Here, Clough shares her best advice for new studio owners, and the answers to some common questions that come up when you're getting started.

Keep reading... Show less
Site Network
Like many dance traditions, it started at the Paris Opéra. (Edgar Degas' "The Dance Class")

The dance world is brimming with superstitions. One of the most common is never to say "good luck" before a show, since everyone knows uttering the phrase is, in fact, very bad luck. Actors say "break a leg" instead. But since that phrase isn't exactly dance-friendly, you and your dance friends probably tell each other "merde" before taking the stage.

According to the Oxford English Dictionary, "merde" is a French exclamation that loosely translates to, er, "poop." So how did dancers end up saying "merde" to each other instead of "good luck"?

To learn more, we spoke to Raymond Lukens, associate emeritus of the American Ballet Theatre National Training Curriculum, and Kelli Rhodes-Stevens, professor of dance at Oklahoma City University. Read on—and the next time you exchange "merdes" with your castmates before a show, you'll know why.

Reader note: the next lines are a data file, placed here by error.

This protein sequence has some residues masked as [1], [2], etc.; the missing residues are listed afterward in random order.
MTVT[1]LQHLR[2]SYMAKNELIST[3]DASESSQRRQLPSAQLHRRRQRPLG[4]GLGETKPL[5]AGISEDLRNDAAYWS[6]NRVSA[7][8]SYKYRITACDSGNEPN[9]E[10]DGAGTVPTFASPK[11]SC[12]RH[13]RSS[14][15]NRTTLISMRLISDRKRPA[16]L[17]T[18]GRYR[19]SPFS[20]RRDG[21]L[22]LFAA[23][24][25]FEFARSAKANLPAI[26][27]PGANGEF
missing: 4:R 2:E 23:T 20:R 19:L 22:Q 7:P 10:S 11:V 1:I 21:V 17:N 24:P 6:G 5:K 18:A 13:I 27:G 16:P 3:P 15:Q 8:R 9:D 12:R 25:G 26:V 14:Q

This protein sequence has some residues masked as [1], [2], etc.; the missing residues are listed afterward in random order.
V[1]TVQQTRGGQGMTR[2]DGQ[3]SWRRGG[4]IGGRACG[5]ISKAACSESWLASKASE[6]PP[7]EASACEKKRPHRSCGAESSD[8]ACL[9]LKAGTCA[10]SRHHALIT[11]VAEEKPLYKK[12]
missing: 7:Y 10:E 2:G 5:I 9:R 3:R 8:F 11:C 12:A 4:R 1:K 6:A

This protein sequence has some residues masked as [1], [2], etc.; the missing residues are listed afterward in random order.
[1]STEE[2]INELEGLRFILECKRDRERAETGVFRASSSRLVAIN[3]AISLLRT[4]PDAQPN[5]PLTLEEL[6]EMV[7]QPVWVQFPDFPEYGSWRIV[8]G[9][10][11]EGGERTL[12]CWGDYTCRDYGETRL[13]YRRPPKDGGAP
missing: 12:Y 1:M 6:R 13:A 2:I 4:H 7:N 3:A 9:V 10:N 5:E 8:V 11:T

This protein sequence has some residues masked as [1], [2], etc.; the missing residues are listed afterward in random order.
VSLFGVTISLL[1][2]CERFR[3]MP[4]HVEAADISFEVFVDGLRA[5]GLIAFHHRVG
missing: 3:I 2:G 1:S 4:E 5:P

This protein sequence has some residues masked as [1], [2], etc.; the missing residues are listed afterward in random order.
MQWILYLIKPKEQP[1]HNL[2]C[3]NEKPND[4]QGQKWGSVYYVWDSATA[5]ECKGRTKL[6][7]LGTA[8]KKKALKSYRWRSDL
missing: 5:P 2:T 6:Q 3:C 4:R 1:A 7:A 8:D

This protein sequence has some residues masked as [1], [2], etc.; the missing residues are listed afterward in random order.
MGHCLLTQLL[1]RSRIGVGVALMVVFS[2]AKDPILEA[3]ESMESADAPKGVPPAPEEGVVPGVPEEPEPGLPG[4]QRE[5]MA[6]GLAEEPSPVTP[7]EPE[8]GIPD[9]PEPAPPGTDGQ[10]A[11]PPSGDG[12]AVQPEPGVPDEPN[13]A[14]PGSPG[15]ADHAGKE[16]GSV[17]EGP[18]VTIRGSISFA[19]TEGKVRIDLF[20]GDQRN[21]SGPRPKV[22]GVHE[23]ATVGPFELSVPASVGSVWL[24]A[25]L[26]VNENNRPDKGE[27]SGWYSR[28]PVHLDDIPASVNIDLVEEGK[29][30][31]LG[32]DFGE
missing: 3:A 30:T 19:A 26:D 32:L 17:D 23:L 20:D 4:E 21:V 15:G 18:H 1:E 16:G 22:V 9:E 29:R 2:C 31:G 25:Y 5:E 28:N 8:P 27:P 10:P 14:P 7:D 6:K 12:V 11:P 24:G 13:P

Keep reading... Show less
Just for fun
via YouTube

We knew we adored Ben Platt when we saw him sing his heart out through sobs in Dear Evan Hansen back in 2016, but now that he's put out a music video with some fantastic dancers as the titular characters, we are positively in love with him!

Check out the emotional new music video to, "Grow as We Go" with Rudy Abreu and Effie Tutko. The L.A. superstars are positively stunning in it! Let us know if you agree over on our Facebook page.

Keep reading... Show less

mailbox

Get DanceTeacher in your inbox